The Broadway musical Diana isn’t waiting for theatres to reopen in New York to offer its show to a live audience — it’s going to Netflix.
In an unconventional step, the cast and crew will reunite in an empty theatre to perform the musical for cameras and put the finished product on the digital platform for broadcast next year, before the show welcomes a live audience again.
“We speak for the entire company when we say that we couldn’t be more excited to finally be able to share our show with theatre lovers everywhere. Though there is no substitute for the live theatre, we are honoured to be a part of the quality entertainment that Netflix provides its subscribers worldwide,” the show’s producers said in statement Wednesday.
Producers have worked out safety protocols with Actors’ Equity Association, the labour union representing actors and stage managers. The provisions include initial and recurring testing for union members, an isolation plan for the actors and stage managers, and changes to ensure ventilation in the back of the theatre, among other requirements.
“Now comes the hard part — taking a safety plan from the page and putting it into practice. The work to provide the safest workplace possible in this environment will require everyone to work together, from the employer to every employee,” said Mary McColl, executive director of Actors’ Equity Association.
COVID-19 pushing theatre to Netflix
Netflix has several live-capture Broadway shows in its library — like Bruce Springsteen’s one-man musical and Kerry Washington’s American Son — but the cameras usually came in to film at the end of the live show’s run, or the release was made after the show’s conclusion.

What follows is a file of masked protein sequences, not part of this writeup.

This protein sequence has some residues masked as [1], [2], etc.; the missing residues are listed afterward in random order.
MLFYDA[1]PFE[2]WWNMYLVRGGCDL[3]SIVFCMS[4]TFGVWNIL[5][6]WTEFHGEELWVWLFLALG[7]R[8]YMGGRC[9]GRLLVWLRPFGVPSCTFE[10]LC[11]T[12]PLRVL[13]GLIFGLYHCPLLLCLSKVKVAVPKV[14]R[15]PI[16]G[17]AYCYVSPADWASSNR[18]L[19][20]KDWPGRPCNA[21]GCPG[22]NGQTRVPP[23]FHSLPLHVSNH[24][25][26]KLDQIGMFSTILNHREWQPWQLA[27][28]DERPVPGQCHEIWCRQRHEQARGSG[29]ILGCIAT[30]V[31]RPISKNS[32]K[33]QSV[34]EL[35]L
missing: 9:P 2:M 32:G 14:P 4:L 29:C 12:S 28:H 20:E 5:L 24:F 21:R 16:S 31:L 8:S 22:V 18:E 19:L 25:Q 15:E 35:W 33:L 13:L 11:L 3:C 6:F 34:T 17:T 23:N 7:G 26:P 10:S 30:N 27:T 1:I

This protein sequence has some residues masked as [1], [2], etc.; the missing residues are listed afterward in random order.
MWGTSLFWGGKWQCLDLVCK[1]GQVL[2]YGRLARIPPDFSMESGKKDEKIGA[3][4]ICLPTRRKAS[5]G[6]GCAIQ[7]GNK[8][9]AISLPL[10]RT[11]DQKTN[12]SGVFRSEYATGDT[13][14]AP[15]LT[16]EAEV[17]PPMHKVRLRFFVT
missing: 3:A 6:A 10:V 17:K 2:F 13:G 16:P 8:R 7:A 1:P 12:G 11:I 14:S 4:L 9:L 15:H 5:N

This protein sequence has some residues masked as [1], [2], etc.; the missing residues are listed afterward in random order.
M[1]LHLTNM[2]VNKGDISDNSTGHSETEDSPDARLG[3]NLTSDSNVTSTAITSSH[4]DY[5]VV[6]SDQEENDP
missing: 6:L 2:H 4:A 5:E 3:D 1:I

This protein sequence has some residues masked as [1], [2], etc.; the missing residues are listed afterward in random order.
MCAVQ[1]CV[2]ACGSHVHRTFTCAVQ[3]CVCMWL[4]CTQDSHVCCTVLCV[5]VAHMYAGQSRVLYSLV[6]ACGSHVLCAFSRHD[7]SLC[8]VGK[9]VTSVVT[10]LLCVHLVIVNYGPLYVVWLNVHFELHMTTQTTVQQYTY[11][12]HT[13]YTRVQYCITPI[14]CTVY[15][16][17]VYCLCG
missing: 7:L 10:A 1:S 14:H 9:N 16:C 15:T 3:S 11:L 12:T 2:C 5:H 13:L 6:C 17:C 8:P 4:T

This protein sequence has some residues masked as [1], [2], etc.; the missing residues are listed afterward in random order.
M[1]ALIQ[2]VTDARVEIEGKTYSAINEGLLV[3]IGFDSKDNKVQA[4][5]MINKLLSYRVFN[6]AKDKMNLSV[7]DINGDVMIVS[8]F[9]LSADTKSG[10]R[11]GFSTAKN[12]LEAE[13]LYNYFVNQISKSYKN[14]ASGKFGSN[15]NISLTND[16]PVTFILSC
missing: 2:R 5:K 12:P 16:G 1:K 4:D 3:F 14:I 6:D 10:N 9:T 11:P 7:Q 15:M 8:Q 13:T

Diana — which tells the story of the late Diana Spencer, the former Princess of Wales — started previews on Broadway in early March but never officially opened before the pandemic wiped out all live theatre. Producers said Wednesday that the show’s new opening night will be May 25, 2021.
Shows usually have a few weeks of previews where kinks are worked out and changes can be made before the show is finally deemed frozen and critics are invited to attend the finished product. Diana never got over the finish line this year.
Data has indicated that instead of cannibalizing fans, broadcasts of theatrical shows actually may whet an audience’s appetite. A recent survey by ticketing app TodayTix found more than a third of respondents who hadn’t seen Hamilton live were more likely to buy a ticket after seeing the recent broadcast of the musical on Disney+.
Diana features songs by Bon Jovi keyboardist David Bryan and a story by playwright Joe DiPietro. The pair also collaborated on the Tony-winning Memphis.
The musical also stars Jeanna De Waal in the title role, and explores Diana’s glamour and charity work and the slow public crumbling of her relationship with Prince Charles.